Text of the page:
At a time when Lebanon is witnessing the most severe political, economic and even security crises, the ambitions of entrepreneurs in Lebanon refuse to surrender to this reality.
In this context, Anthony Maalouf, chairman and chief executive officer of ANT VENTURES International and vice president of the Lebanese Franchise Association (LFA), points to a number of factors that have prevented the progress of this sector, but lists initiatives taken to protect it and preserve human capital. In his opinion, the Summer season will be a promising one, unprecedented and prosperous for several reasons and factors.
There is no doubt that the hospitality and food sectors depend on basic factors, most notably tourism, which is its mainstay, which has declined due to several factors, which we will mention in the course of the interview. First of all, what is your assessment of the reality of the sector today?
Very difficult. I used to say, from experience, that this kind of industry, especially our type of industry (casual dining), is the most resilient in facing challenges and the fastest to recuperate. It is human behavior to go out and have coffee or drinks. So the problem now is how long the crisis will last. Entrepreneurs need to be patient and take a long breather, especially as there is a growing array of difficult and complex crises. Certainly, this crisis that we are living in today is the most difficult of all for many reasons.
If the situation remains unchanged and threatened with more difficulties, this will put additional pressure on you as entrepreneurs and as owners of the company?
In fact, the crisis can be divided into two main parts: the COVID-19 pandemic, which has exhausted the whole world and Lebanon of course, and the economic crisis that has afflicted Lebanon and is still draining it. With the COVID-19 pandemic beginning to recede, movement is gradually returning, especially since we have ventures abroad, specifically regionally. But at the local level, the crisis still exists, especially with the decline in purchasing power.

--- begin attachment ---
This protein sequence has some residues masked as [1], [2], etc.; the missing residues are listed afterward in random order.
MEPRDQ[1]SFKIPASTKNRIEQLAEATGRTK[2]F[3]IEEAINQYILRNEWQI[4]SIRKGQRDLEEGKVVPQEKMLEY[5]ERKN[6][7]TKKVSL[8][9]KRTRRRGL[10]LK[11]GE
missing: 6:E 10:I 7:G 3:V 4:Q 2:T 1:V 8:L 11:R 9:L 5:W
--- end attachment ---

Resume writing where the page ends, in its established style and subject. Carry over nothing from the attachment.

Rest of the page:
What are the most prominent political and economic factors that have prevented the sector from developing to a large extent?
There are many political and economic factors that hinder the progress of all economic sectors, especially our sector, which depends heavily on tourism and its multiple seasons. There is no doubt that the absence of political and security stability plays a fundamental role in the lack of progress in the economic sectors, in addition to the complete absence of the State and the absence of a medium- and long-term action plan and vision for the advancement of Lebanon and putting it on the right track to achieve prosperity, growth and success. Everyone knows that 70 percent or more of restaurants, cafes and tourism establishments have closed as a result of the crisis that began before the demonstrations of October 17, 2019, and worsened after that due to several factors. But in particular, and being affiliated with the Lebanese Franchise Association (LFA), we work on the principle of pushing the internal crisis abroad. This is what happened during the July 2006 war, when Lebanese businessmen went to open businesses abroad to protect their interests inside Lebanon. Today we are out again, otherwise we would not have been able to survive. For a large number of actors in various economic sectors, the emphasis is on individual initiative and starting again after every strong shock and constantly searching for solutions to problems and crises.
Several companies have witnessed the dismissal of a large number of their employees, and this certainly applies to your sector. How was this reflected on your performance in terms of service and the quality of the products you offer?
In fact, we had two options: to initiate layoffs between 30 and 40 percent and continue with the rest of the staff, or to reduce salaries and keep up to 75 percent of staff in some cases. Especially during the beginning of the crisis and in cases of complete lockdowns, we were not able to pay salaries. The good thing is that with the return of the dynamics of the franchising process, we decided to pump part of the financial returns from it to our branches in Lebanon, and we called it the “Currency Depreciation Correction Program” (CDC), as we were keen to raise wages and salaries between 35 and 40 percent to enable employees to pass this stage with minimal possible losses.
As for the quality of the products that we offer, the matter may not apply to us directly, but the hospitality, food and drink sectors suffer from it, as there is no longer a qualified workforce to manage the sector as a result of the terrible devaluation of the currency, which prompted some professionals to migrate in search of job opportunities that match their aspirations and the way of life that they were used to in the past. In fact, a large number of competent people migrated, especially to the Gulf countries, even if the offers they received were 50 percent less than what they were in the past.